Well, maybe they cry more in Baltimore, (probably because they took The Wire off the air) but I am not seeing a lot of female tears. What I am seeing is a just-under-the-surface, self-critical anxiety that is easily triggered.
The good news is that there is more room and space now for women to be contrarian. "Men have historically had much more latitude, particularly in the workplace, for expressing anger and aggression," says psychiatrist and author of Necessary Ambition Dr. Anna Fels. "Women were stuck between a rock and a hard place, being passive or a bitch." The bad news is that in an increasingly competitive and cluttered culture, certain subjects strike a nerve, and same-sex squabbling is bound to break out.
Over dinner with a close friend one night, for example, I stated my antipathy toward Girls. She basically accused me of 'genius envy' and it has led to a barrage of pro and con critiques of the HBO series ever since. I would probably have to dig deep to decipher why I am opting for the fight not flight (I could change the channel) response. Does Lena Dunham represent the inadequacies of those of us who dreamed of speaking for a generation?
Then there is the shouting out that has come with the leaning in over Sheryl Sandberg's book. "I can only speculate that many women are so stressed out about all the conflicting pressures on them—to have a successful career, to raise perfect children, to maintain the perfect marriage—that they feel very defensive and lash out at anyone who offers a different viewpoint, " says Leslie Bennetts, author of The Feminine Mistake.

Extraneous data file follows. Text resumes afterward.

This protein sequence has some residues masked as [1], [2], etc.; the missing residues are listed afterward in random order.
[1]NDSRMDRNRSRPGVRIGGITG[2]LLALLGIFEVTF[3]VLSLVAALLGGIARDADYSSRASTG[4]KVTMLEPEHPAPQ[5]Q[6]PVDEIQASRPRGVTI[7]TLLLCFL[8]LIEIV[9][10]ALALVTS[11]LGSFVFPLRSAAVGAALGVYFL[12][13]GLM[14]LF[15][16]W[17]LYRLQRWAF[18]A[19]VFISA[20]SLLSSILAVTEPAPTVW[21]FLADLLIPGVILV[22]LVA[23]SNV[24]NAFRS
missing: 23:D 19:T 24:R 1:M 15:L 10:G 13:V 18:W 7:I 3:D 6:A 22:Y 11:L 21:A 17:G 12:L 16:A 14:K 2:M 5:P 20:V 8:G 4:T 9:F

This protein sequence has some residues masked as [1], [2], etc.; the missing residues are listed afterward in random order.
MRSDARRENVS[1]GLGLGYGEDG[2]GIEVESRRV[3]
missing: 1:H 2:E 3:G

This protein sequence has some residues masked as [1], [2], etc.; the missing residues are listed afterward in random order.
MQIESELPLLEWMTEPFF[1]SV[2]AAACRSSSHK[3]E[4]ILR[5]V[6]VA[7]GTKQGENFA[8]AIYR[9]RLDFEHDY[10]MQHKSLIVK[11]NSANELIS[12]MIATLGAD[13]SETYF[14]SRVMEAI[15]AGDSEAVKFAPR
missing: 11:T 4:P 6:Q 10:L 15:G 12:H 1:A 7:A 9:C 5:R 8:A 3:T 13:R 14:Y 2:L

Whatever such hot-button issues reveal, it is clear that women—particularly midlife and beyond—often argue about the personal stuff, including work vs. home, relationships, and child-rearing. I recently found myself in a heated discussion over whether we should ever clean up our teenagers' rooms Public arguments among males, on the other hand, are often focused on things outside themselves. I also recently witnessed two grown men debate whether Kobe Bryant or LeBron James would be remembered as the better NBA player. It quickly escalated and created such cacophony that we finally asked them to take it outside.
Clearly, there is no correct answer to Kobe vs. LeBron, which may frustrate men more than women. "Many women view arguments as something you can keep working on," says Tannen. "Men don't like extended ones."
On the plus side for men, they don't seem to hold grudges as much. I watched two male friends slam doors on one another over how much money to spend on a dinner. By contrast, two of the 'nice girls' in my high school, who remained friends for 30 years, got into a serious standoff when one claimed the other did not send her an invitation to a reunion. While the men eventually ate and moved on, my high school girlfriends haven't spoken since. "Women often take arguing more personally," says Dr. Fels, "so it's harder to let go."